[TimorLesteStudies] New Book: Militias and the Challenges of Post-Conflict Peace: Silencing the Guns

Bu Wilson bu.wilson at anu.edu.au
Fri Mar 18 11:27:09 EST 2011

Militias and the Challenges of Post-Conflict Peace
 Silencing the Guns
Chris Alden, Monika Thakur and Matthew Arnold 
More detail at Zed Books site:


About the Book
Militias have proven to be a consistent and enduring challenge to  achieving peace in war zones around the world. Whether armed by  embattled governments in defence of their territory or fostered by  external actors in the interests of greed or grievance, these groups  occupy an uncertain and deeply controversial position in the changing  landscape of conflict. Linked variously to atrocities against civilians  or international criminal elements, part of what distinguishes them from  more traditional combatants is their willingness to engage in violent  tactics that defy international norms as well as a proclivity to embrace  expediency in alliance-making. As such, their diversity of form,  unorthodox nature and sheer numbers make achieving short-term stability  and an enduring peace a consistently difficult proposition.
Bringing together the lessons learned from four  intensively-researched case studies - the Democratic Republic of Congo,  Timor-Leste, Afghanistan and Sudan - the book argues that the overly  rigid 'cookie-cutter' approach to demilitaristation, developed and  commonly implemented presently by the international community, is  ineffective at meeting the myriad of challenges involving militias. In  doing so, the authors propose a radical new framework for  demilitarization that questions conventional models and takes into  account on-the-ground realities.
 Praise for the Book
 'The question of how to deal with armed groups in post-war  settings presents a conundrum for academics and practitioners alike.  When heavily armed men operate at the interface of states and society as  many militia do, the challenge is especially tricky. This impressive  volume combines cutting-edge theoretical insights with original  qualitative findings from Afghanistan, the Democratic Republic of Congo,  Sudan and Timor-Leste. Taken together, Alden, Thakur and Arnold offer  readers a rare glimpse into the inner workings of militia groups and  signal a number of innovative ways to promote local security.' --  Robert Muggah, Vistiing Professor, Graduate Institute of International  and Development Studies and Research Director of the Small Arms Survey,  Switzerland
 'Based on extensive fieldwork, Alden, Thakur and Arnold's  analysis of the social basis of militia groups makes a genuine  contribution to the growing body of literature questioning conventional  DDR models.' - Professor Alice Hills, Chair of Conflict and Security, School of Politics and International Studies, University of Leeds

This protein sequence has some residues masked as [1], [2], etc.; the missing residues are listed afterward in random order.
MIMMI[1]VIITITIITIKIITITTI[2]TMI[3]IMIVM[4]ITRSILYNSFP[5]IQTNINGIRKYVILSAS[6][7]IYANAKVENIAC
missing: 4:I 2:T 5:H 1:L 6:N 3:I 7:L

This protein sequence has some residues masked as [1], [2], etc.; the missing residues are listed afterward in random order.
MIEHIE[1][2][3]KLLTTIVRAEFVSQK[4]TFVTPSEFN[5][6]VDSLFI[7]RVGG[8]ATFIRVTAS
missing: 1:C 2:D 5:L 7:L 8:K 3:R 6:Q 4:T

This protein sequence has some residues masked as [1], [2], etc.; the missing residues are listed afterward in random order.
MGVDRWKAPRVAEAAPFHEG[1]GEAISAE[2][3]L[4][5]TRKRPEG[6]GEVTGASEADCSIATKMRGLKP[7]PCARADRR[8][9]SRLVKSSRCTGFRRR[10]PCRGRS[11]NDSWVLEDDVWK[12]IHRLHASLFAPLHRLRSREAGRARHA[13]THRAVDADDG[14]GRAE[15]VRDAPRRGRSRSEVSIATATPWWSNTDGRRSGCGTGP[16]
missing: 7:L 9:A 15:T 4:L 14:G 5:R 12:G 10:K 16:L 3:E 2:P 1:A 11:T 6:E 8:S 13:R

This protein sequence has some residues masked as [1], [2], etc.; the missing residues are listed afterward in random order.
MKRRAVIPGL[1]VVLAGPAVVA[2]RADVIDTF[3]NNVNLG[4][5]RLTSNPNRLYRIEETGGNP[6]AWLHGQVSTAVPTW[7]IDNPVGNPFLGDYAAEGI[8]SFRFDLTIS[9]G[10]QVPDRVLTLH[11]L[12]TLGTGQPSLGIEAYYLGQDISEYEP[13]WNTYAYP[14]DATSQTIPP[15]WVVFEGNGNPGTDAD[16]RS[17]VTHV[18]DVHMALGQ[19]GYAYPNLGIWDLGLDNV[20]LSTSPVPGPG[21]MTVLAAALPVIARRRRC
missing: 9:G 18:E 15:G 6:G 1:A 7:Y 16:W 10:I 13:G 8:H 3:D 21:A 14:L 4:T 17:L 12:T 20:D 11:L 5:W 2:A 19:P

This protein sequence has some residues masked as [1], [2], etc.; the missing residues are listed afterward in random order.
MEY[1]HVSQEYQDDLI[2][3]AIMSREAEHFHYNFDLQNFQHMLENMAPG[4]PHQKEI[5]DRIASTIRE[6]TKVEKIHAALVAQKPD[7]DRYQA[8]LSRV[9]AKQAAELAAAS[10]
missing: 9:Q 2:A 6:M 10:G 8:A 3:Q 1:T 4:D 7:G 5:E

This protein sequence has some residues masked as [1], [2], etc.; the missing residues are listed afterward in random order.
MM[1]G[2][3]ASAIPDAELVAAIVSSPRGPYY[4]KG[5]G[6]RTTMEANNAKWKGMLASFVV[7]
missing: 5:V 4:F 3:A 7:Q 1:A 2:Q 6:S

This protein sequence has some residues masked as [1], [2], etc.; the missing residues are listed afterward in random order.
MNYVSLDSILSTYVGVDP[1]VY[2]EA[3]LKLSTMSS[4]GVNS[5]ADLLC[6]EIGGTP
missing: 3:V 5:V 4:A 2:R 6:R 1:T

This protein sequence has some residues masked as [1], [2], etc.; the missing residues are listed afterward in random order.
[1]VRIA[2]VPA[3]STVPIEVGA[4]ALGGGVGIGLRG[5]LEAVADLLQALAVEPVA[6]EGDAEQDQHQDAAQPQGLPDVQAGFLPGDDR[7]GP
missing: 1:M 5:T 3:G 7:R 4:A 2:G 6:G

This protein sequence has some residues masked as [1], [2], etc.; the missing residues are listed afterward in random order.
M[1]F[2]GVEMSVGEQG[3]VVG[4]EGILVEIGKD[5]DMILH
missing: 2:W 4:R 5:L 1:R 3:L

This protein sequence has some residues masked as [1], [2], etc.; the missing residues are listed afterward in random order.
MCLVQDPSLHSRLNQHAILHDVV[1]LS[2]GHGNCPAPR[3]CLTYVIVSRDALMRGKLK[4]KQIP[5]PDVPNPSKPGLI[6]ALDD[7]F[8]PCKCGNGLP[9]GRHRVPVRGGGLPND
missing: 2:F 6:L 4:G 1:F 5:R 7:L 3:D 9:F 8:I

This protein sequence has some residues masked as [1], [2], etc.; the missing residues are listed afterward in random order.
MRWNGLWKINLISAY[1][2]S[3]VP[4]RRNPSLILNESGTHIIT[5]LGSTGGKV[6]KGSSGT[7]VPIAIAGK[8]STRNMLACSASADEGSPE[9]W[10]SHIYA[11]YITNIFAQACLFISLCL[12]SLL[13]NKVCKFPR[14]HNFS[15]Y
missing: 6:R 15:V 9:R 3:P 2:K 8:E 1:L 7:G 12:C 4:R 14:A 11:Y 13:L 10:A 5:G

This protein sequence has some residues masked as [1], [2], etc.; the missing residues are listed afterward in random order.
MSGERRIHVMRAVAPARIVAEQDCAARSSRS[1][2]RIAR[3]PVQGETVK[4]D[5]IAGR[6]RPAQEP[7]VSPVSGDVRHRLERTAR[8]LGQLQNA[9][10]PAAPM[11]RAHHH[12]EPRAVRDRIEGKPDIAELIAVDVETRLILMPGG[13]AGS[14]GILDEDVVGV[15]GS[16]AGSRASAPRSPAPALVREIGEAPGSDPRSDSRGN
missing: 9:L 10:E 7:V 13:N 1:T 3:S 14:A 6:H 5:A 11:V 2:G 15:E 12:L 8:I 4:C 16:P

'Alden, Thakur and Arnold have done a service to the fields of  security studies and peace studies. This book sheds new light on how to  cope with the challenge posed by militias in conflict environments,  drawing on local research in southern Sudan and the east of the  Democratic Republic of Congo as well as Afghanistan and Timor-Leste.' - Sumantra Bose, Professor of International and Comparative Politics, London School of Economics and Political Science 
 'This volume presents a theoretically rigorous and empirically  rich analysis of the contemporary phenomena of militias. It is unique in  the coherence and rigour with which it approaches this under-theorised  and under-researched issue. The interpretive framework developed by the  authors will resonate far beyond the individual studies presented here.  It is both scholarly and of immediate policy relevance and will be of  interest to those involved in issues of post-conflict reconstruction,  disarmament, demobilisation and Reintegration (DDR) and security sector  reform'  - Dr Tim Edmunds, University of Bristol Contents
 List of abbreviations
 List of tables
 1. Introducing Militias and Demilitarisation                    
 2. Conceptualising Militias: A Framework of Analysis         
 3. The South Sudan Defence Force                        
 4. The White Army Militias of South Sudan            
 5. The Mutineers of Timor-Leste    
 6. Militias in the eastern DRC                        
 7. Afghanistan's Long and Ongoing Experience with Militias         
 Conclusion: Militias and the Search for Local Security                
 About the Authors
 Dr Chris Alden is a Reader at the Department of International Relations,  London School of Economics.  He has published extensively on  demilitarization in journals such as Security Dialogue, Journal of Modern African Studies, and Conflict, Security and Development.  In addition, he has served as a consultant on these issues in Angola, Mozambique and South Africa.
 Dr Monika Thakur is currently an Assistant Professor at the Department  of Political Science, McMaster University, Canada.  Prior to that  appointment she taught at the American University in Cairo.  She has  published on demilitarization in journals such as African Security Review, and Conflict, Security and Development.     
 Dr Matthew Arnold graduated from the Department of International  Relations, London School of Economics.  He is currently working as a  freelance journalist.  He has published on demilitarization in journals  such as Conflict, Security and Development, Asian Survey, and International Peacekeeping.  

Dr Bu V.E. Wilson
T: Australia +61  0  407 087 086
T: Timor-Leste + 670 744 0011
E: buvewilson at gmail.com

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